Self efficacy for returning to work


ResearchBlogging.org

Of the two dimensions I usually assess with people not working because of chronic pain, lack of importance given to returning to work is often identified by ‘onlookers’ as the main reason someone hasn’t yet returned. I don’t know how many times I’ve heard about ‘secondary gain’ getting in the way of people making progress – and yet when I look in to research into returning to work, it’s self efficacy, or confidence to successfully return to work, that has more press than any other aspect (oh, apart from physical ability vs job demands).

I’ve blogged about self efficacy several times now because it seems to be one of those factors that pops up all over the place – as Bandura himself puts it ‘Self-efficacy beliefs determine how people feel, think, motivate themselves and behave.’

I mainly look at self efficacy in terms of confidence to achieve a desired result. When I’m looking at the process of returning to work with someone, the two facets I review first-off are importance and confidence. Using the Prochaska and DiClemente transtheoretical model, both of these elements can be used to determine the stage that someone might be in terms of their readiness to take action.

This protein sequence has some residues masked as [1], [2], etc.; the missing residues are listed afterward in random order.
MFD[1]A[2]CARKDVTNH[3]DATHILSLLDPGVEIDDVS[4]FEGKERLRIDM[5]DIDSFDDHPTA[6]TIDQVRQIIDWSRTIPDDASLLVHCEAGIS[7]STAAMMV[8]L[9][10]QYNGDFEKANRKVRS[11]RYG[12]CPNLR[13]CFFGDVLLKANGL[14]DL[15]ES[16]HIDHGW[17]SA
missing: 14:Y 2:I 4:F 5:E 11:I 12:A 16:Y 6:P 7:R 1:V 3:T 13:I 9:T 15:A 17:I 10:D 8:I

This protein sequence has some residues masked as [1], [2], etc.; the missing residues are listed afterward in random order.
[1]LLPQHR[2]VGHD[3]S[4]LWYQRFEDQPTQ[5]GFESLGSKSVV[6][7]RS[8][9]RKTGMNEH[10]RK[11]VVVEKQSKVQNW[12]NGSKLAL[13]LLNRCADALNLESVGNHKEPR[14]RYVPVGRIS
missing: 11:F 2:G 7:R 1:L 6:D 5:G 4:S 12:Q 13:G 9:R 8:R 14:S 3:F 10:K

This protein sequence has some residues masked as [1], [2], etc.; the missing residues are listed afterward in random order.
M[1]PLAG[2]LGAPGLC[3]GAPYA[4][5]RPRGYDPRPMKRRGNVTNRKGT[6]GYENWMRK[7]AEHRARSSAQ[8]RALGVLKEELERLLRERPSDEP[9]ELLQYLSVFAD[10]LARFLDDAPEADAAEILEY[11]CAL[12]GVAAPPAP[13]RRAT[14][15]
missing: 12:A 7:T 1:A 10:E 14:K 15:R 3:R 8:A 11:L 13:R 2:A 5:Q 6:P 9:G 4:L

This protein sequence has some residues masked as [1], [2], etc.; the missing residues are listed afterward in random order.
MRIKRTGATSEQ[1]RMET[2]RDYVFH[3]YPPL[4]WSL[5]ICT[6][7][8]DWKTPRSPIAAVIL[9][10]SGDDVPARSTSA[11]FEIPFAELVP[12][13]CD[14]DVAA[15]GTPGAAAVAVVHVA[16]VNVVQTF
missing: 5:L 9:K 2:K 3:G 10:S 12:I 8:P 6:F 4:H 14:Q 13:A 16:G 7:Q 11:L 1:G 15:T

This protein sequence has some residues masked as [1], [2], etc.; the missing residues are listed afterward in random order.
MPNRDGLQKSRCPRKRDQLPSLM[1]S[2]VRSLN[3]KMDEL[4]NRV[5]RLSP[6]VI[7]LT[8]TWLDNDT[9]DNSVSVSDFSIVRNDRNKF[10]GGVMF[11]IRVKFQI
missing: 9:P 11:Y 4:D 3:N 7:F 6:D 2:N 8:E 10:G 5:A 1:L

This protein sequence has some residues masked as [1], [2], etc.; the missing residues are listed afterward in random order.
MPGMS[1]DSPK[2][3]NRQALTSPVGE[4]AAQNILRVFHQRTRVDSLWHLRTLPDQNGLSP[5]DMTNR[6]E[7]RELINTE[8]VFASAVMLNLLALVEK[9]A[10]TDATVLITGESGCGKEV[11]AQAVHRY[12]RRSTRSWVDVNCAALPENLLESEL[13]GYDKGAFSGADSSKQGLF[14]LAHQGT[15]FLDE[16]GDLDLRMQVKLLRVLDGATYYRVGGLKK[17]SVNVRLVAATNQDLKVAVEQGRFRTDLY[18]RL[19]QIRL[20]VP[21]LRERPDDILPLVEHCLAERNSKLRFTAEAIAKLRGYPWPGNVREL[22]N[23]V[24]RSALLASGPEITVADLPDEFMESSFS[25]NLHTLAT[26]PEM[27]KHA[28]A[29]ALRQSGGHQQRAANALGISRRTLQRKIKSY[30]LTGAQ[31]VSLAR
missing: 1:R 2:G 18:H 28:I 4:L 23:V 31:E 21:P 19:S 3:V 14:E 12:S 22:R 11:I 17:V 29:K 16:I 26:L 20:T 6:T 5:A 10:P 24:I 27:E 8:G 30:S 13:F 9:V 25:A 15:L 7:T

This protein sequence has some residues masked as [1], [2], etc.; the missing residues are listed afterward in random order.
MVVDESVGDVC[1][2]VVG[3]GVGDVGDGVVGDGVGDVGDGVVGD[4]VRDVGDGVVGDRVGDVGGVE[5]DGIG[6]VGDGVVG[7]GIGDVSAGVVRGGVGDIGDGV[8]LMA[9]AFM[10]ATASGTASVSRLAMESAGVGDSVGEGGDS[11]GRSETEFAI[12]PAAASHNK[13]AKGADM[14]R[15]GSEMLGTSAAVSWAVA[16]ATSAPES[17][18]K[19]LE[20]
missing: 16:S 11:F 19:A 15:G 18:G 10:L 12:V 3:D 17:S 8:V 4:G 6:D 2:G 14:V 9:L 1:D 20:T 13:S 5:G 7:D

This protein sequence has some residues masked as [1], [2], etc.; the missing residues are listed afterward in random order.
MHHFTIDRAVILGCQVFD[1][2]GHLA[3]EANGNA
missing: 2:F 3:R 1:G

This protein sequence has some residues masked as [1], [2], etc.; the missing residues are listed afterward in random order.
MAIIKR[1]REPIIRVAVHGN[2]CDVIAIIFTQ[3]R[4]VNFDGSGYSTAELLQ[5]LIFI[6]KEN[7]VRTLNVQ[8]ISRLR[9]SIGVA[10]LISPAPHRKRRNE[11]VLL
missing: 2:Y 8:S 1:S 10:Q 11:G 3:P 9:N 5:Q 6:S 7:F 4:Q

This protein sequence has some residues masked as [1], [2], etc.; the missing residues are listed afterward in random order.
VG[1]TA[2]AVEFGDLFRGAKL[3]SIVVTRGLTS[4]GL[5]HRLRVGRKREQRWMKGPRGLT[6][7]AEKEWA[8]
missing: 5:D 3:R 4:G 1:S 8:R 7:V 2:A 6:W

Let me unpack that a little. If you recall the stages of change model, there are several stages before someone is ready to actually do something to achieve a goal. At these pre-action stages (Precontemplation, Contemplation, and Preparation), people have yet to decide whether action is the right thing to do, let alone work out how to do it.

At the Precontemplation stage, action is nowhere on the scene.
At both Contemplation and Preparation, the person is often ambivalent and maybe not yet ready to even learn what to do.

To help people work out whether they want to take action, it’s worth exploring these questions:
(1) Have they thought about returning to work at all? (Precontemplation)
(2) How important is returning to work at this stage in the person’s rehabilitation? (Contemplation)
(3) How confident is the person about actually returning to work at this point? (Contemplation)
(4) If importance is high, but confidence is not, what things are concerning the person about returning to work? (Factors that influence Preparation)

A study by Shaw & Huang (2005) showed that the areas that people are concerned about (ie, the things that reduce confidence) are divided into two main areas –